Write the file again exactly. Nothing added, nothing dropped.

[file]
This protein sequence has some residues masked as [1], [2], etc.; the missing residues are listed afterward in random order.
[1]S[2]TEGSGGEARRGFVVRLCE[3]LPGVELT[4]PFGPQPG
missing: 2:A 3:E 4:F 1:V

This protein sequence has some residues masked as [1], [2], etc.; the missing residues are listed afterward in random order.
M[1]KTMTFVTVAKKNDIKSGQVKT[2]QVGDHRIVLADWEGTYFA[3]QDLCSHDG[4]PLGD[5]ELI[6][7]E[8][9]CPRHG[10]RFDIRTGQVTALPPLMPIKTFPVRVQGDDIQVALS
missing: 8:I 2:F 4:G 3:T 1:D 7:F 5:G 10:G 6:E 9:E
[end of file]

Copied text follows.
This protein sequence has some residues masked as [1], [2], etc.; the missing residues are listed afterward in random order.
[1]S[2]TEGSGGEARRGFVVRLCE[3]LPGVELT[4]PFGPQPG
missing: 2:A 3:E 4:F 1:V

This protein sequence has some residues masked as [1], [2], etc.; the missing residues are listed afterward in random order.
M[1]KTMTFVTVAKKNDIKSGQVKT[2]QVGDHRIVLADWEGTYFA[3]QDLCSHDG[4]PLGD[5]ELI[6][7]E[8][9]CPRHG[10]RFDIRTGQVTALPPLMPIKTFPVRVQGDDIQVALS
missing: 8:I 2:F 4:G 3:T 1:D 7:F 5:G 10:G 6:E 9:E